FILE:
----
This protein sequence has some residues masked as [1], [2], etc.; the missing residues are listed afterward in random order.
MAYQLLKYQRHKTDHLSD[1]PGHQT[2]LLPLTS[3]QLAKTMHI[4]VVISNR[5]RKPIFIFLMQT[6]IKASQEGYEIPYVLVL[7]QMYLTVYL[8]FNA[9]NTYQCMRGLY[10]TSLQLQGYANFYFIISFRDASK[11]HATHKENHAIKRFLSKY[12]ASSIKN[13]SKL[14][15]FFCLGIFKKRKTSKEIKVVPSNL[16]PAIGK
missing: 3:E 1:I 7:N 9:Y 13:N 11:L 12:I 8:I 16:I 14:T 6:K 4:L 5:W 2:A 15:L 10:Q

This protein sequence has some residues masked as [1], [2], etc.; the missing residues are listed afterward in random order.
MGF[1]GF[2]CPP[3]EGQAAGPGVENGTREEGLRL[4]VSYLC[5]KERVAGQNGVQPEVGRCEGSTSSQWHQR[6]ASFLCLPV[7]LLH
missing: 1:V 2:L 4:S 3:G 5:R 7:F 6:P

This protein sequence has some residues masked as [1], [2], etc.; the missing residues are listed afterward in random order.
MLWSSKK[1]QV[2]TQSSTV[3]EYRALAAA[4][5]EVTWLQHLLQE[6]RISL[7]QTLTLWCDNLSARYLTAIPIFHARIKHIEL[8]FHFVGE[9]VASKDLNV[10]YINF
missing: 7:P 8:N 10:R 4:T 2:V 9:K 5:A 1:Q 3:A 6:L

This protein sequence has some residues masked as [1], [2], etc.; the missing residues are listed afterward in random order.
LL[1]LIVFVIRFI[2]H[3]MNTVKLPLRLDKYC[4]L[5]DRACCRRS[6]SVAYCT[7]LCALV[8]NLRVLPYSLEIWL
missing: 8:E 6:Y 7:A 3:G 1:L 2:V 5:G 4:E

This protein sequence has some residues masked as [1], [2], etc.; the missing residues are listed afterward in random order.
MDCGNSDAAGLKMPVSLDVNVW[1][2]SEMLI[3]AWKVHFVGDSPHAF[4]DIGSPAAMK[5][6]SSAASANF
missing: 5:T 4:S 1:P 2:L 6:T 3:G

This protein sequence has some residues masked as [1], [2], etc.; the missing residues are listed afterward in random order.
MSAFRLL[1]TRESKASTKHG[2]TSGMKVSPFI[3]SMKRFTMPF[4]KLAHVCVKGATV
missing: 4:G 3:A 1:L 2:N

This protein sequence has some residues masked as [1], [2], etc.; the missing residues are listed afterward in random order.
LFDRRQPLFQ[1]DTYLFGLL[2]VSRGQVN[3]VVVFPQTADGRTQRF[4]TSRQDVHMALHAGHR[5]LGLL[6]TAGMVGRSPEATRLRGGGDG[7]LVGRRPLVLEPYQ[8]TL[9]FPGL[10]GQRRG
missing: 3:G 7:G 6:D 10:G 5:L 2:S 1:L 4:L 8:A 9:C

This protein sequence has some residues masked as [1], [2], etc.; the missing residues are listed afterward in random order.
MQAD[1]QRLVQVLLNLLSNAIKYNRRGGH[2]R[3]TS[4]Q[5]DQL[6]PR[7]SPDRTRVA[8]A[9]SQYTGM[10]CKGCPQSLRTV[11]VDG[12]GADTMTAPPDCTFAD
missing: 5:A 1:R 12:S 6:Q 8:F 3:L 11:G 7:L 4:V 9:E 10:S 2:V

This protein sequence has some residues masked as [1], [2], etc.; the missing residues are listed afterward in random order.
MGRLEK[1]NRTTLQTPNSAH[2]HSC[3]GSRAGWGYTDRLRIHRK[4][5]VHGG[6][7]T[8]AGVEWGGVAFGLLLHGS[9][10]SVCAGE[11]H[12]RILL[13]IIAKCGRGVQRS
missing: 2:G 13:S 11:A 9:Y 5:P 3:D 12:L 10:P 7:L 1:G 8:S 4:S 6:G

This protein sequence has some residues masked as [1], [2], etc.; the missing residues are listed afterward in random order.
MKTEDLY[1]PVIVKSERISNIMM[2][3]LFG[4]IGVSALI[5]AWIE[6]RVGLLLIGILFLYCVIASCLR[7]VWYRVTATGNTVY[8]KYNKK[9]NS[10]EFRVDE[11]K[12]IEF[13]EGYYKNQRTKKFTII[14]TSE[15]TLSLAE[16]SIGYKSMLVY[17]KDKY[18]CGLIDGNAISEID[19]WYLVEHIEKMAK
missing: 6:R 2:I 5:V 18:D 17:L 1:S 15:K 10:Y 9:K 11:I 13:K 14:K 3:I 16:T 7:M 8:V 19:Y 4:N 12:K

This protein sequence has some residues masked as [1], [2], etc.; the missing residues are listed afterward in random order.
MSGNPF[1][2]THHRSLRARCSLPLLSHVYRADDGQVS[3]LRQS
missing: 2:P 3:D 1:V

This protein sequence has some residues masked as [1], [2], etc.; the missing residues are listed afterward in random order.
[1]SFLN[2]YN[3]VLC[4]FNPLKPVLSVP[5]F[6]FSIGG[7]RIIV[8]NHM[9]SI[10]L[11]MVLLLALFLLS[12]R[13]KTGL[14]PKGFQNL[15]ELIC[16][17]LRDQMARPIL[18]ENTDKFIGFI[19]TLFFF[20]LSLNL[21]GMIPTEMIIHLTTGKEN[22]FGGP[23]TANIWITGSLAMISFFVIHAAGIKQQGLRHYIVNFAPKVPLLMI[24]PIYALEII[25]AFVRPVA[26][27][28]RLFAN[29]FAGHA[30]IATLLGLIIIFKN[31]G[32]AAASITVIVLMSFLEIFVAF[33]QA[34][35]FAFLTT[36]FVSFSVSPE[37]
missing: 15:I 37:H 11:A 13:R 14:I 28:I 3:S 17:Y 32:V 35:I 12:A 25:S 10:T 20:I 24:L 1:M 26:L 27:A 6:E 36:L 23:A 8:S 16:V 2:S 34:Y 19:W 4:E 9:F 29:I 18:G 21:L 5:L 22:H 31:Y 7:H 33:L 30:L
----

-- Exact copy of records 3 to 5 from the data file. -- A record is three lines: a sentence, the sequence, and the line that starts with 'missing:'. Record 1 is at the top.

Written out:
This protein sequence has some residues masked as [1], [2], etc.; the missing residues are listed afterward in random order.
MLWSSKK[1]QV[2]TQSSTV[3]EYRALAAA[4][5]EVTWLQHLLQE[6]RISL[7]QTLTLWCDNLSARYLTAIPIFHARIKHIEL[8]FHFVGE[9]VASKDLNV[10]YINF
missing: 7:P 8:N 10:R 4:T 2:V 9:K 5:A 1:Q 3:A 6:L

This protein sequence has some residues masked as [1], [2], etc.; the missing residues are listed afterward in random order.
LL[1]LIVFVIRFI[2]H[3]MNTVKLPLRLDKYC[4]L[5]DRACCRRS[6]SVAYCT[7]LCALV[8]NLRVLPYSLEIWL
missing: 8:E 6:Y 7:A 3:G 1:L 2:V 5:G 4:E

This protein sequence has some residues masked as [1], [2], etc.; the missing residues are listed afterward in random order.
MDCGNSDAAGLKMPVSLDVNVW[1][2]SEMLI[3]AWKVHFVGDSPHAF[4]DIGSPAAMK[5][6]SSAASANF
missing: 5:T 4:S 1:P 2:L 6:T 3:G